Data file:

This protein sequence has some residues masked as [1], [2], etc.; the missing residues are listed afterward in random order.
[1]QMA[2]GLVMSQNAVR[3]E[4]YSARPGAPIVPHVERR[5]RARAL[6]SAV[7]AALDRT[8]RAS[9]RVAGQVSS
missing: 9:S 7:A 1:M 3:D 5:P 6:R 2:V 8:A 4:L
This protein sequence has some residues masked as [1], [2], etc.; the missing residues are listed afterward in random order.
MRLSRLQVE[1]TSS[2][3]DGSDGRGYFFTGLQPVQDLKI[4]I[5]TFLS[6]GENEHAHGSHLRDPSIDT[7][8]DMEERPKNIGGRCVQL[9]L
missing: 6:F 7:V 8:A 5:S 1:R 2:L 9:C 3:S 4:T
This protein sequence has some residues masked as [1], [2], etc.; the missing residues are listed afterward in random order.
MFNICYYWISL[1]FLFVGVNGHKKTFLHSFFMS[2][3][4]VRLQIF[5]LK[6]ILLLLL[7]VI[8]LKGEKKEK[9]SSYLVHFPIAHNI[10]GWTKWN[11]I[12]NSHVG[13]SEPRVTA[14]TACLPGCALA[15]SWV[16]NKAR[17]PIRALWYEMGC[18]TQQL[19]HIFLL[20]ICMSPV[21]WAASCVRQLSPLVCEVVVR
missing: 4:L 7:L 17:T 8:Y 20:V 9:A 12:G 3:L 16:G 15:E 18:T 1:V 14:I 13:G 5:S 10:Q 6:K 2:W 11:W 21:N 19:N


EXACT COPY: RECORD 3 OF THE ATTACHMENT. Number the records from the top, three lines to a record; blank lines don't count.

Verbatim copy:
This protein sequence has some residues masked as [1], [2], etc.; the missing residues are listed afterward in random order.
MFNICYYWISL[1]FLFVGVNGHKKTFLHSFFMS[2][3][4]VRLQIF[5]LK[6]ILLLLL[7]VI[8]LKGEKKEK[9]SSYLVHFPIAHNI[10]GWTKWN[11]I[12]NSHVG[13]SEPRVTA[14]TACLPGCALA[15]SWV[16]NKAR[17]PIRALWYEMGC[18]TQQL[19]HIFLL[20]ICMSPV[21]WAASCVRQLSPLVCEVVVR
missing: 4:L 7:L 17:T 8:Y 20:V 9:A 12:G 3:L 16:G 15:E 18:T 1:V 14:I 13:G 5:S 10:Q 6:K 2:W 11:W 21:N 19:N